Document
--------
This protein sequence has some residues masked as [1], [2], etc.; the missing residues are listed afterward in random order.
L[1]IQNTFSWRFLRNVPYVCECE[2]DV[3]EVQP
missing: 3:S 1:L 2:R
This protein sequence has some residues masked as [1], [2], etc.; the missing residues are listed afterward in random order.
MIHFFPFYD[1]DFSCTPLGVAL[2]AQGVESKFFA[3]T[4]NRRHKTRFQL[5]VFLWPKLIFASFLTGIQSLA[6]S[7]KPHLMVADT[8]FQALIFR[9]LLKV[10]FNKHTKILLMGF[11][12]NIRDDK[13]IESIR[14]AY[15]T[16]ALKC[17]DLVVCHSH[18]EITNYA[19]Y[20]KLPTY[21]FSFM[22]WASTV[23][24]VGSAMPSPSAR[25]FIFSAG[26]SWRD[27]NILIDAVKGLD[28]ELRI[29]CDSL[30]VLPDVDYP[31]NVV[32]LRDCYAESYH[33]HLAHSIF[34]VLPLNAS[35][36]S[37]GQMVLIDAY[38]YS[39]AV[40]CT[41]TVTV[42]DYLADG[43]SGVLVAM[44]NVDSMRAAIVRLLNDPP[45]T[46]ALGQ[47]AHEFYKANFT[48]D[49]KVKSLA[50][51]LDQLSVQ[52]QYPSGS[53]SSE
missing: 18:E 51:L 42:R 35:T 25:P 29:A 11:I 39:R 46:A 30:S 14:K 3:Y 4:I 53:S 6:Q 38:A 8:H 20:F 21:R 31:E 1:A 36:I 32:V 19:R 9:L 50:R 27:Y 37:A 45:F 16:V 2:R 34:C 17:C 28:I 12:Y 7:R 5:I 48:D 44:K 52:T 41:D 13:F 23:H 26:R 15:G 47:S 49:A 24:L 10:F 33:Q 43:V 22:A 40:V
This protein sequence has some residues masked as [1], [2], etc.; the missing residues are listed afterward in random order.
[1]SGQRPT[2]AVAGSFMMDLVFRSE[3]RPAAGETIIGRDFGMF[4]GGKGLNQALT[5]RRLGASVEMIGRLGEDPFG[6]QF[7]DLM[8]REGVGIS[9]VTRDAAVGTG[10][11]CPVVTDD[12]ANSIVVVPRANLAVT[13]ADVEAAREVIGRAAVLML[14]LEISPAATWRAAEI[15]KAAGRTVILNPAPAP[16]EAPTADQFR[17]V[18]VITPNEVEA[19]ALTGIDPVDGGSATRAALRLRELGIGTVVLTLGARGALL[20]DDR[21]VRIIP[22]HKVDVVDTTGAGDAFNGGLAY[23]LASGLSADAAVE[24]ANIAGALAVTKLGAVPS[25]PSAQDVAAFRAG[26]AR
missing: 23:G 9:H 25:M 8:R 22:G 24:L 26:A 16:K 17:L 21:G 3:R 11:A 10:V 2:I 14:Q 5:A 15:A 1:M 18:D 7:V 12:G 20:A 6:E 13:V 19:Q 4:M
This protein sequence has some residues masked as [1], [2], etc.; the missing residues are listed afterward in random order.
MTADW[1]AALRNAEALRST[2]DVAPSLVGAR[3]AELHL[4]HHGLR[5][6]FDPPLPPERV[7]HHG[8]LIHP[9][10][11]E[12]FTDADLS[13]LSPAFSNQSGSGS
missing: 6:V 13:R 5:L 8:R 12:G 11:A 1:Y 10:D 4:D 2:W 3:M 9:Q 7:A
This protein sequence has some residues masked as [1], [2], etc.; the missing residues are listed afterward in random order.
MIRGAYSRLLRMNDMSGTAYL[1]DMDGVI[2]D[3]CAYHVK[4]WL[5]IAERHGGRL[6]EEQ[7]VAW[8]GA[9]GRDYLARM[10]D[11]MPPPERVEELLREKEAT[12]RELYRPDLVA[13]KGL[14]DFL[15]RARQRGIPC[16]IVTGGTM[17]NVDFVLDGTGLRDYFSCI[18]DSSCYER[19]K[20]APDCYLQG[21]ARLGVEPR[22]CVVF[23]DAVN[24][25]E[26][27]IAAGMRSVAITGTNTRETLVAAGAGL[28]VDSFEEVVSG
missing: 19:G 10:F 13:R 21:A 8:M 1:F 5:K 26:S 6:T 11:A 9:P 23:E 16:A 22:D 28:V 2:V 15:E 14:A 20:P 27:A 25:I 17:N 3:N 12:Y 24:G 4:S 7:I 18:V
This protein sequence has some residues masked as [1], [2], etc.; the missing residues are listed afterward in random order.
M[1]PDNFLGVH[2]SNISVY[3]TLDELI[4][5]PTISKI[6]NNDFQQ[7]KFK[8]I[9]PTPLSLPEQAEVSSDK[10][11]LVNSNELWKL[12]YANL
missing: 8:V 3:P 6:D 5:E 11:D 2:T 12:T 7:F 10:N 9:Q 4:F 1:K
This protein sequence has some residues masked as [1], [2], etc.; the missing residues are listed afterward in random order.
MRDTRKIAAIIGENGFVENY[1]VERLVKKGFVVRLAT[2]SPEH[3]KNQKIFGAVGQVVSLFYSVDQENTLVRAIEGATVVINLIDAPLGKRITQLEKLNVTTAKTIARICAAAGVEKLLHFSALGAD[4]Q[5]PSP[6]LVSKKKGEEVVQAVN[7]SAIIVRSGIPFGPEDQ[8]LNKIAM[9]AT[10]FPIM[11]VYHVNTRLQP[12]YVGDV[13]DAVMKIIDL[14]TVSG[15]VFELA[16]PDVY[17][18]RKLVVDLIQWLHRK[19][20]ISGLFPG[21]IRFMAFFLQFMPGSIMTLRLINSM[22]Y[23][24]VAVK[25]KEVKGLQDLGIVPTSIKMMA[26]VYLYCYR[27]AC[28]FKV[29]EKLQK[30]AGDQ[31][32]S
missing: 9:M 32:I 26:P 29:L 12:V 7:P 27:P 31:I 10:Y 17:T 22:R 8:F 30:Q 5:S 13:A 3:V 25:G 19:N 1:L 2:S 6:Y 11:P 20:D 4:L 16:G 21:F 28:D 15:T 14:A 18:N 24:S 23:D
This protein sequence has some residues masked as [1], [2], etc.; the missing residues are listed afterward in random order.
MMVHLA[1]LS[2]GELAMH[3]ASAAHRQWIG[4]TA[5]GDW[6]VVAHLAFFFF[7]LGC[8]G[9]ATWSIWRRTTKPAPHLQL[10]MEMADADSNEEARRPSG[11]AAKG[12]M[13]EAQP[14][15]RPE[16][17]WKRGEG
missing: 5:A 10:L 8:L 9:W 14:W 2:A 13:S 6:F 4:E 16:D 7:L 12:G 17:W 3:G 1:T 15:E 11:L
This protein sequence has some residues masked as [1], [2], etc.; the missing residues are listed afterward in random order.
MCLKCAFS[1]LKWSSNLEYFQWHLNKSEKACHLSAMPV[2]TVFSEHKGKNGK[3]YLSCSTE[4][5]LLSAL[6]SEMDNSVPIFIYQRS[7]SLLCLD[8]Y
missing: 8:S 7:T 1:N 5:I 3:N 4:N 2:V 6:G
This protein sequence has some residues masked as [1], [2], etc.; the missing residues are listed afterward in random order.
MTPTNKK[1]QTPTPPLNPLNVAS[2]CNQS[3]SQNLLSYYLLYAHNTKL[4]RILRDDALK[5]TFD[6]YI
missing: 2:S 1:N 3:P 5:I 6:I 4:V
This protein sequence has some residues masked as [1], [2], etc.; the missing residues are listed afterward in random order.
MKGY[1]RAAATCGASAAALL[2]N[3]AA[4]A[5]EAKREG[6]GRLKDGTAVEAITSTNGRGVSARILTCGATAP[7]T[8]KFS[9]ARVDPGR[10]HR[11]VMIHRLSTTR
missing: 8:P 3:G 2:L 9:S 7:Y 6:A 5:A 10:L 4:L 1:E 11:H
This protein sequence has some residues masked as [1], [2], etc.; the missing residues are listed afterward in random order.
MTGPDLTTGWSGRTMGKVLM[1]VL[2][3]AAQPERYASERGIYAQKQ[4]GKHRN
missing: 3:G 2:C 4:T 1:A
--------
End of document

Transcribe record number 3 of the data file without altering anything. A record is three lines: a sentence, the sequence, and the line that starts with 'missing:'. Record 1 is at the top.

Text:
This protein sequence has some residues masked as [1], [2], etc.; the missing residues are listed afterward in random order.
[1]SGQRPT[2]AVAGSFMMDLVFRSE[3]RPAAGETIIGRDFGMF[4]GGKGLNQALT[5]RRLGASVEMIGRLGEDPFG[6]QF[7]DLM[8]REGVGIS[9]VTRDAAVGTG[10][11]CPVVTDD[12]ANSIVVVPRANLAVT[13]ADVEAAREVIGRAAVLML[14]LEISPAATWRAAEI[15]KAAGRTVILNPAPAP[16]EAPTADQFR[17]V[18]VITPNEVEA[19]ALTGIDPVDGGSATRAALRLRELGIGTVVLTLGARGALL[20]DDR[21]VRIIP[22]HKVDVVDTTGAGDAFNGGLAY[23]LASGLSADAAVE[24]ANIAGALAVTKLGAVPS[25]PSAQDVAAFRAG[26]AR
missing: 23:G 9:H 25:M 8:R 22:G 24:L 26:A 16:K 17:L 21:G 3:R 11:A 10:V 2:I 14:Q 5:A 15:A 1:M 18:D 7:V 12:G 20:A 6:E 13:V 19:Q 4:M